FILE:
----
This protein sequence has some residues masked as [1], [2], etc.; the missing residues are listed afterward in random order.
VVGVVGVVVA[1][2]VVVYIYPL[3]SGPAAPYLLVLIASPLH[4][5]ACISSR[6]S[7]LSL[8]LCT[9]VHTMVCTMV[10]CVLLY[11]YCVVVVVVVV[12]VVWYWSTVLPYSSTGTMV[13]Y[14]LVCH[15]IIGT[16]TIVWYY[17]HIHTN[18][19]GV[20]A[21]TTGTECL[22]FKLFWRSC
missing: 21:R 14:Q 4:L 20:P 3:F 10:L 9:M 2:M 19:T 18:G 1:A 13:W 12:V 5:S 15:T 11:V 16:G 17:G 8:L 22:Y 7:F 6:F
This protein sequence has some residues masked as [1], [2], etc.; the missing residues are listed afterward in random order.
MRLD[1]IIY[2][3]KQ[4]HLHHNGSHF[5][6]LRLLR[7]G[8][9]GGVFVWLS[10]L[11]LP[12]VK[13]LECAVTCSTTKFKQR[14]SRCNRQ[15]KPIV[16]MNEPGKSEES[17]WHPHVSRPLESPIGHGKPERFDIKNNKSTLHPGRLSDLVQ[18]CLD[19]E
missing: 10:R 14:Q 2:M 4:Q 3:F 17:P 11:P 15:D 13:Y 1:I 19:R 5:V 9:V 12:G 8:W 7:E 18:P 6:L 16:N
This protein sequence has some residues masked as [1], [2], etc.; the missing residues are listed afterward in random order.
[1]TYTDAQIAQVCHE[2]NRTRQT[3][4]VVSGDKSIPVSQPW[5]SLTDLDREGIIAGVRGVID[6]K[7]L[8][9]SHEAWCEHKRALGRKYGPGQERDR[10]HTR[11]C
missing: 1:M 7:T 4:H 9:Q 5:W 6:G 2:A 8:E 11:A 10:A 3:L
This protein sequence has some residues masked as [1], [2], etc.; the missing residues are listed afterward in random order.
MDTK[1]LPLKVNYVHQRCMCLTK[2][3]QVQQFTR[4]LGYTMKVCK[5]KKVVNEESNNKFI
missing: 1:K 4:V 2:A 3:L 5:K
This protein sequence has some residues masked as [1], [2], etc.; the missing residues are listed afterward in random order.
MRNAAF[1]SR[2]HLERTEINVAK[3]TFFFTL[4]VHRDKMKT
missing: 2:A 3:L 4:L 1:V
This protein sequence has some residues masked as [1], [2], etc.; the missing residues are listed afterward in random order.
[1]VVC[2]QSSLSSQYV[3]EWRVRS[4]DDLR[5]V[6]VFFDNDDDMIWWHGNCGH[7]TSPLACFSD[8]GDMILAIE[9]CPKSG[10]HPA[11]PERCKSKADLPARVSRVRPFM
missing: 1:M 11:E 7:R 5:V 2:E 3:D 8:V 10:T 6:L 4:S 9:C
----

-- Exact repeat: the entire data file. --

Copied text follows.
This protein sequence has some residues masked as [1], [2], etc.; the missing residues are listed afterward in random order.
VVGVVGVVVA[1][2]VVVYIYPL[3]SGPAAPYLLVLIASPLH[4][5]ACISSR[6]S[7]LSL[8]LCT[9]VHTMVCTMV[10]CVLLY[11]YCVVVVVVVV[12]VVWYWSTVLPYSSTGTMV[13]Y[14]LVCH[15]IIGT[16]TIVWYY[17]HIHTN[18][19]GV[20]A[21]TTGTECL[22]FKLFWRSC
missing: 21:R 14:Q 4:L 20:P 3:F 10:L 9:M 2:M 19:T 18:G 1:A 13:W 12:V 5:S 15:T 11:V 16:G 17:G 8:L 22:Y 7:F 6:F
This protein sequence has some residues masked as [1], [2], etc.; the missing residues are listed afterward in random order.
MRLD[1]IIY[2][3]KQ[4]HLHHNGSHF[5][6]LRLLR[7]G[8][9]GGVFVWLS[10]L[11]LP[12]VK[13]LECAVTCSTTKFKQR[14]SRCNRQ[15]KPIV[16]MNEPGKSEES[17]WHPHVSRPLESPIGHGKPERFDIKNNKSTLHPGRLSDLVQ[18]CLD[19]E
missing: 10:R 14:Q 2:M 4:Q 3:F 17:P 11:P 15:D 13:Y 1:I 19:R 5:V 9:V 12:G 8:W 7:E 18:P 6:L 16:N
This protein sequence has some residues masked as [1], [2], etc.; the missing residues are listed afterward in random order.
[1]TYTDAQIAQVCHE[2]NRTRQT[3][4]VVSGDKSIPVSQPW[5]SLTDLDREGIIAGVRGVID[6]K[7]L[8][9]SHEAWCEHKRALGRKYGPGQERDR[10]HTR[11]C
missing: 1:M 7:T 4:H 9:Q 5:W 6:G 2:A 8:E 11:A 10:A 3:L
This protein sequence has some residues masked as [1], [2], etc.; the missing residues are listed afterward in random order.
MDTK[1]LPLKVNYVHQRCMCLTK[2][3]QVQQFTR[4]LGYTMKVCK[5]KKVVNEESNNKFI
missing: 1:K 4:V 2:A 3:L 5:K
This protein sequence has some residues masked as [1], [2], etc.; the missing residues are listed afterward in random order.
MRNAAF[1]SR[2]HLERTEINVAK[3]TFFFTL[4]VHRDKMKT
missing: 2:A 3:L 4:L 1:V
This protein sequence has some residues masked as [1], [2], etc.; the missing residues are listed afterward in random order.
[1]VVC[2]QSSLSSQYV[3]EWRVRS[4]DDLR[5]V[6]VFFDNDDDMIWWHGNCGH[7]TSPLACFSD[8]GDMILAIE[9]CPKSG[10]HPA[11]PERCKSKADLPARVSRVRPFM
missing: 1:M 11:E 7:R 5:V 2:E 3:D 8:V 10:T 6:L 4:S 9:C